Wanderers are people who have been chewed up and spat out in childhoods of deficiency.  They built dream worlds as children to escape – and take these habits into adulthood.  But what are dreams and well-thought out theories if we don’t regularly test and refine them against reality?  More liability than inspiration.   A part of intelligence is application.   A part of seeing broadly is seeing the point in detail.


Introspection can easily devolve to hypersensitivity, and overthinking to crises.  Balance in all things. To swing from childhoods of rejection to complete acceptance, even of the unacceptable, from no emotion to unbridled emotion — extremism of any form requires a price no society or individual wants to afford.

If you have had a difficult childhood, it is on you to:

1. understand your parents’ childhood, and forgive if you can – it can be easier if you know personality typing

2. recognize where the patterns are playing out, namely by focusing on the childhood section of the Enneagram in a decent book

3. make sure your premises aren’t grounded in confirmation bias, based on your parents’ opinions or your anecdotal evidence

Anecdotal evidence is haphazard and is not a thorough way of filling in knowledge.  We’re often wrapped up in experiences we could learn the most from, that it is unlikely we’ll deduce accurately.  Experiment with sound theories, but perform the experiment, don’t be the experiment.  Test scientifically: methodically, putting aside bias, with relative control.

4. weed out loathing and guilt

5. don’t focus on the bad, but shift habits

6. find balance as best you can, for yourself – between action and thought, between observing and participating, between giving and taking

7. accept that you don’t have to prove your worth — reject emotion that makes you feel that you do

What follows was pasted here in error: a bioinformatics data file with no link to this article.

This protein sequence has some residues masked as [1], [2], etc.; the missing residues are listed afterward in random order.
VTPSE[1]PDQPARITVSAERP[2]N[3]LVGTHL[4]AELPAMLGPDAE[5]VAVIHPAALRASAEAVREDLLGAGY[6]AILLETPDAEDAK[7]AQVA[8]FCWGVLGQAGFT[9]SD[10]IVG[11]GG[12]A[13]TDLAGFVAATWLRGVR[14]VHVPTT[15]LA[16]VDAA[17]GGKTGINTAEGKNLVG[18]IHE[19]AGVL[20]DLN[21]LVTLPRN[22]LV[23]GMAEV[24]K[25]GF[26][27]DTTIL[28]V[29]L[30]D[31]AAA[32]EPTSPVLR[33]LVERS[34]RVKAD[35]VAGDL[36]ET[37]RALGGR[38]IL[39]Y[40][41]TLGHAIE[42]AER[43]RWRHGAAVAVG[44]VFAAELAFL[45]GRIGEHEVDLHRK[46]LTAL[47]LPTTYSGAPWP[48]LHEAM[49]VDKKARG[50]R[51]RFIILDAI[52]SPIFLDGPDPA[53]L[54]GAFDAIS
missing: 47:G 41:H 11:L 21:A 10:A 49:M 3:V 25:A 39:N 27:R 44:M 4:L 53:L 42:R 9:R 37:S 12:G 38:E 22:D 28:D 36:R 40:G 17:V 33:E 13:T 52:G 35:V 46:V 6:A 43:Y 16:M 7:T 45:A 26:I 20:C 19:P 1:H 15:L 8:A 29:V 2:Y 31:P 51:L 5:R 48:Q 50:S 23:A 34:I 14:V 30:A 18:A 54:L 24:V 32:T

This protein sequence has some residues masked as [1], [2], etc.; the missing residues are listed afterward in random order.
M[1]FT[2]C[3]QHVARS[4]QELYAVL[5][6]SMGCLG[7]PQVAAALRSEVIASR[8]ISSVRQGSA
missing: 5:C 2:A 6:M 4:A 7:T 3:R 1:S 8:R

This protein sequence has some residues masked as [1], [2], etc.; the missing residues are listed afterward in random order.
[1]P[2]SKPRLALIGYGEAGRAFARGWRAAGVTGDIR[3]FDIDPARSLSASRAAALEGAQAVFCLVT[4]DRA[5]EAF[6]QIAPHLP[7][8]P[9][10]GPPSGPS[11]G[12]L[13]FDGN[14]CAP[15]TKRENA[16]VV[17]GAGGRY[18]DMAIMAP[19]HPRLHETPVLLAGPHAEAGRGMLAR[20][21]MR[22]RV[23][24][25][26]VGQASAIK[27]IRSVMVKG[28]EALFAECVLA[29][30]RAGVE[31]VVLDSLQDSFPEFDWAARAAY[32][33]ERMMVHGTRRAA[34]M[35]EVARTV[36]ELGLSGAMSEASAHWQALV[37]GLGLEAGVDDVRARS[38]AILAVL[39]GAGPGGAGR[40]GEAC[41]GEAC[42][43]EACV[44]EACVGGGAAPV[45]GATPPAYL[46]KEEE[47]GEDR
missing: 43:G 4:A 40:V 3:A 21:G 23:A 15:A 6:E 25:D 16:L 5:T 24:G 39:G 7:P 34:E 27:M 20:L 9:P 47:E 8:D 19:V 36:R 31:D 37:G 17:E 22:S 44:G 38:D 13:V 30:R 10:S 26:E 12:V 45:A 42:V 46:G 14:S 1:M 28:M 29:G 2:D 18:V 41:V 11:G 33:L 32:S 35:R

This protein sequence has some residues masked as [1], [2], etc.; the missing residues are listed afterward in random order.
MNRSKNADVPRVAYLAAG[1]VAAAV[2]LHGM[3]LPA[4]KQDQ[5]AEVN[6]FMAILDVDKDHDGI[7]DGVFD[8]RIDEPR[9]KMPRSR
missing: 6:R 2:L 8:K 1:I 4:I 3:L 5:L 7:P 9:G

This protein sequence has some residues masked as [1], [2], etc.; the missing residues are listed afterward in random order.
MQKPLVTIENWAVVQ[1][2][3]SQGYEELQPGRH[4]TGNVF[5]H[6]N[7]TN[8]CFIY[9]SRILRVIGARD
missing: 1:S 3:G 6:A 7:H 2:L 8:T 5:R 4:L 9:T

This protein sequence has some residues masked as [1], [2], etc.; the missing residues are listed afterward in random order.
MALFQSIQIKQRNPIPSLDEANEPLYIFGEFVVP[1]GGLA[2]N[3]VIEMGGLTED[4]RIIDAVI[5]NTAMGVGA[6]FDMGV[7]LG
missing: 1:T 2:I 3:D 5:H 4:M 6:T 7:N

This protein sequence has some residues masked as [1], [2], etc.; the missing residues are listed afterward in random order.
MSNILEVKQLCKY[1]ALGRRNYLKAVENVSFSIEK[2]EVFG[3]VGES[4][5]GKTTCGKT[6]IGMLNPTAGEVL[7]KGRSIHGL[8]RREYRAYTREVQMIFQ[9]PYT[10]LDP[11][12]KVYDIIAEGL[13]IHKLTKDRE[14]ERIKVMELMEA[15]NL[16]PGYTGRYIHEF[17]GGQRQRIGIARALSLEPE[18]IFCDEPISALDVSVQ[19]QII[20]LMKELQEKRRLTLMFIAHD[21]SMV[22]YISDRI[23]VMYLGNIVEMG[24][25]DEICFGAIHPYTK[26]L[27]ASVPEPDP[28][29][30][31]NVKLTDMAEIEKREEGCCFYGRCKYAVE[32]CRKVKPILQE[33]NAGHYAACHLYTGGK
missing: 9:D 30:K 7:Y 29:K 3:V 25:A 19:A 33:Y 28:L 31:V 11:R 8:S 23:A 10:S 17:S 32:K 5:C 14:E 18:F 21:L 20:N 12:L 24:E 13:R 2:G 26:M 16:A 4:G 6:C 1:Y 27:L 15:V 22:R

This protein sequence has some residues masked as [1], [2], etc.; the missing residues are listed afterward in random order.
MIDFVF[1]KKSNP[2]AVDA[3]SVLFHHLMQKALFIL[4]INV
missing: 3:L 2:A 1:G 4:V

Interpersonal and Intrapersonal Intelligence:

To the original question, is there strength in vulnerability?  Interpersonal (reading others) and intrapersonal (understanding yourself) intelligence are important, though not valued by the majority of society.  What the majority of society focuses on is logical, linguistic, and existential forms.  But that is not to devalue the kinesthetic type (learning by doing) and the emotional types of intelligence, but rather to state that any intelligence by itself is imbalance.

Emotional intelligence in combination with other forms of intelligence provides more well-rounded experiences and insights; therefore, emotion strengthens an argument and living.  Balance is great in all arenas.




Minimalist Makeup Tip

One of my favorite practical hacks is to use a lip liner as a lipstick.  Here are the pros and cons.


1. Last considerably longer than a lipstick. After it’s worn off, lips are still rosy.

2. Easier to store. The thin width makes a pencil very easy to store.

3. Shelf life is longer than a lipstick. Long after my lipsticks are dry, my liners are still going strong.

4. Multi-purpose. You can use it for many more things than just a liner: lipstick, eye, and cheeks.

5. Gives a nice matte look that is perfect for work. You always have confidence while wearing a liner as it does not accidentally get on your teeth or anything else. It stays put.